Miller ICA Symposium and Panel Discussion
- Carnegie Mellon Campus
- Miller Gallery
This panel discussion explores the ways bias is inherently built into the structure and function of Machine Learning. In order to make predictions or identify patterns, AI requires that a person set specific instructions that have the potential to reinforce bias and oppressive social structures, particularly when ML is being used in everything from policing to determining someone’s credit score. This panel will also explore the role that contemporary art can play in challenging and refiguring these biases by calling into question the frameworks underpinning our assumptions. As ML and AI continue to influence more aspects of everyday life, conversations around how we can use these tools to undo harmful biases, as opposed to reinforcing them, is increasingly urgent.
Manuela Maria Veloso is the Head of the Machine Learning Department at Carnegie Mellon University & Herbert A. Simon University Professor in the School of Computer Science at Carnegie Mellon University. She served as president of Association for the Advancement of Artificial Intelligence (AAAI) until 2014, and the co-founder and a Past President of the RoboCup Federation. She is a fellow of AAAI, Institute of Electrical and Electronics Engineers (IEEE), American Association for the Advancement of Science (AAAS), and Association for Computing Machinery (ACM). She is an international expert in artificial intelligence and robotics. In May 2018 she was hired by JPMorgan Chase as to head its artificial intelligence research.
Alexandra is an Assistant Professor of Statistics and Public Policy at Carnegie Mellon University's Heinz College of Informations Systems and Public Policy. She received her B.Sc. from the University of Toronto in 2009, and in 2014 she completed her Ph.D. in Statistics at Stanford University. While at Stanford, she also worked at Google and Symantec on developing statistical assessment methods for information retrieval systems. Alexandra's main research interests are in high dimensional statistics and large scale hypothesis testing. She is particularly interested in estimation and statistical inference in settings where the data is spatially or temporally structured. Her current research focuses on developing inferential procedures for anomaly detection problems in cases where multiple anomalies are expected to occur.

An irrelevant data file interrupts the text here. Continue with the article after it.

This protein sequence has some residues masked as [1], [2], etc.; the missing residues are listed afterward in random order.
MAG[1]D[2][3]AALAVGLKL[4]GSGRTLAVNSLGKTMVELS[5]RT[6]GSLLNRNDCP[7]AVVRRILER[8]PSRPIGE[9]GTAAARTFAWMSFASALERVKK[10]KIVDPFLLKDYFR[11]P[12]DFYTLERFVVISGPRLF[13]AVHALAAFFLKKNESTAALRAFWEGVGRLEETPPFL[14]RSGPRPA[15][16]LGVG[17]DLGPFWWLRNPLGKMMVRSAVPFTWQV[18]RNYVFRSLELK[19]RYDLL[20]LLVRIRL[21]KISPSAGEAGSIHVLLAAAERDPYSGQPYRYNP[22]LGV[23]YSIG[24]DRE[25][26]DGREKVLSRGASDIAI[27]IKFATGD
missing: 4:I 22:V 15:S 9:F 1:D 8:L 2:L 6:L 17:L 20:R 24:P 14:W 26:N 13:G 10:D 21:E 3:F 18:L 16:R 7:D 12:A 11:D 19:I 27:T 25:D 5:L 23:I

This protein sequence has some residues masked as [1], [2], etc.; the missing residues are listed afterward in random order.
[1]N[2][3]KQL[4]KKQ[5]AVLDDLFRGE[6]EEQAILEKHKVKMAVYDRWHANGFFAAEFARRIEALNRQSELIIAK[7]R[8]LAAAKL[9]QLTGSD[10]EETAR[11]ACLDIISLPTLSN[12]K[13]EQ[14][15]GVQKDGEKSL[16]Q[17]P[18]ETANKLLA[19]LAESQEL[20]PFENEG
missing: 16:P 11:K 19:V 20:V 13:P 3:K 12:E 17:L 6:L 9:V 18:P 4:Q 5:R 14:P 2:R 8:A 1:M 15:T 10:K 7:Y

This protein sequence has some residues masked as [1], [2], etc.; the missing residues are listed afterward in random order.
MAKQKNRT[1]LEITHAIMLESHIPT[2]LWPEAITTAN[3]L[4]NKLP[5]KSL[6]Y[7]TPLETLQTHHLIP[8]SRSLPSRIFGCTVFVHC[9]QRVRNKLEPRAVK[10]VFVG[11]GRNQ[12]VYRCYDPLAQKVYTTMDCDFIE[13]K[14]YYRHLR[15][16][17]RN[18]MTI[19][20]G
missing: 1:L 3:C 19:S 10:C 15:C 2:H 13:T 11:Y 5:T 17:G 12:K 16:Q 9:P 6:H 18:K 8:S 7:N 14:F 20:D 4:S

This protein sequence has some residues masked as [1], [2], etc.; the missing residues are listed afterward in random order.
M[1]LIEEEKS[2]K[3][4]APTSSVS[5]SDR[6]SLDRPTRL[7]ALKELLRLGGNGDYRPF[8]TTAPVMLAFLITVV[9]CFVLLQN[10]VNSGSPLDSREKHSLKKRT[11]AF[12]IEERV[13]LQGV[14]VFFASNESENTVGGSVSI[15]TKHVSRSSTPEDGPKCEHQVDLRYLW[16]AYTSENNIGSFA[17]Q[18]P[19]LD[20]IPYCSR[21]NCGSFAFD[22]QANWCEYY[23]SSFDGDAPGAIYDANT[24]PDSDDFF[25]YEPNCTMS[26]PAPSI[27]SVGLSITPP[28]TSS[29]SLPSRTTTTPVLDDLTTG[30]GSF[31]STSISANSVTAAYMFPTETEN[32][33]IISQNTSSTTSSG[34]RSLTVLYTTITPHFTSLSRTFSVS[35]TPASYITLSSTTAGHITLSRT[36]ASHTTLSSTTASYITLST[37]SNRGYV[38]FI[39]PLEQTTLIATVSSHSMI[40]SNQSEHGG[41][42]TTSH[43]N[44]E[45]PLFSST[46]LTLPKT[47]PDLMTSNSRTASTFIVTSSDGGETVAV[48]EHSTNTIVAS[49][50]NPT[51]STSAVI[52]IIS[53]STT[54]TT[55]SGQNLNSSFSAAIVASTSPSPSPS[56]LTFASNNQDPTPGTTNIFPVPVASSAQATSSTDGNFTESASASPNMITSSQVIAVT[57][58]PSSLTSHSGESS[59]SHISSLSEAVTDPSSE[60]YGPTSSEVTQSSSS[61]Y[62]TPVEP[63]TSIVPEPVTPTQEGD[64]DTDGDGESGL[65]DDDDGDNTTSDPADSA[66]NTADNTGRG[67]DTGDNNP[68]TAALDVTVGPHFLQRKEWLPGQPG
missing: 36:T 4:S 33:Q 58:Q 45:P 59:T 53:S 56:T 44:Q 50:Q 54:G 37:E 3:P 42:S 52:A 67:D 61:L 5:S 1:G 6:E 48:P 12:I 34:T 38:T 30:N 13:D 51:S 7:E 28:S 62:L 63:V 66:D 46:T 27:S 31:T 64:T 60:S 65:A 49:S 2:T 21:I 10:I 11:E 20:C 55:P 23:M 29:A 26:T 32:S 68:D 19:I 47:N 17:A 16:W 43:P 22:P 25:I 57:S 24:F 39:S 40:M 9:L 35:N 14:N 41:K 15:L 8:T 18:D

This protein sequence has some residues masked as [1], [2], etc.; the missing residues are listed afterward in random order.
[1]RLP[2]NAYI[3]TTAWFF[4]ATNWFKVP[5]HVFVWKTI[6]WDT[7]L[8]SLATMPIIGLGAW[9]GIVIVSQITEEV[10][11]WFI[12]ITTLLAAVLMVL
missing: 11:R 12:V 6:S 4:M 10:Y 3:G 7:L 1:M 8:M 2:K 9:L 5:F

Sey Min is a data visualization artist and designer, who is interested in dealing with live data sets in various media formats. She makes projects that reimagine how humans relate to technologies, to societies and cities, and to environments. Combining elements of environmental studies, visual art, programming, and data storytelling, her projects range from building a real-time interactive information graphics system for a music club (Gender Ratio, 2007) to visualizing Seoul City expenditure data (City DATA: Seoul Daily Expenditure, 2014).Her work has been shown at NIPS 2018, National Museum of Modern and Contemporary Art, Korea; TED 2011; TEDGlobal 2012; Art Center Nabi in Seoul, and Lift Conference, and featured on CNN Asia, Lift09 etc. After serving as an urban information design researcher at MIT SENSEable City Lab, She was selected as a 2011 TED Fellow and Senior Fellow from 2012 to 2013. Her work is also available at ttoky.com
Jillian Mayer’s artistic practice is a means of processing how our physical world and bodies are impacted and reshaped by our participation in a digital landscape. Through videos, photography, painting, performance, sculpture and installation, my projects explore how technology affects our identities, lives, and experiences. Mayer explores the points of tension between our online and physicals worlds and make work that attempts to inhabit the increasingly porous boundary between the two. Her works and performances have been premiered at galleries and museums internationally such as MoMA, MoCA:NoMi, BAM, Bass Museum, MoMa PS1, the Contemporary Museum of Montreal and film festivals such as Sundance, SXSW, and New York Film Festival.
Kerry Doran is a writer and curator based in New York and Buenos Aires. The writing and shows she produces center around time-based media and performance because of their particular engagement with new technologies. Her research looks at the critical applications of such tools by artists to better understand their cultural implications—economically, politically, and socially. Doran contributes to exhibition catalogs, artist books, and independent publications, including BOMB, Flash Art, Foam, Rhizome, Terremoto, and SFMOMA’s Open Space. Her curatorial projects have been featured in Artforum, ARTnews, Modern Painters, The New York Times, Página/12, Rhizome, and The Village Voice, among others. She has presented her research at the British Computer Society, Harvard, the ICP Museum, Goldsmiths, M+ Museum, MIT, and Virginia Tech. Previously, Doran was the director of bitforms and Postmasters, respectively, and a member of the inaugural team at the New Museum’s NEW INC. She holds a master’s with distinction from the Courtauld Institute of Art, where she was an Associate Scholar at the Research Forum.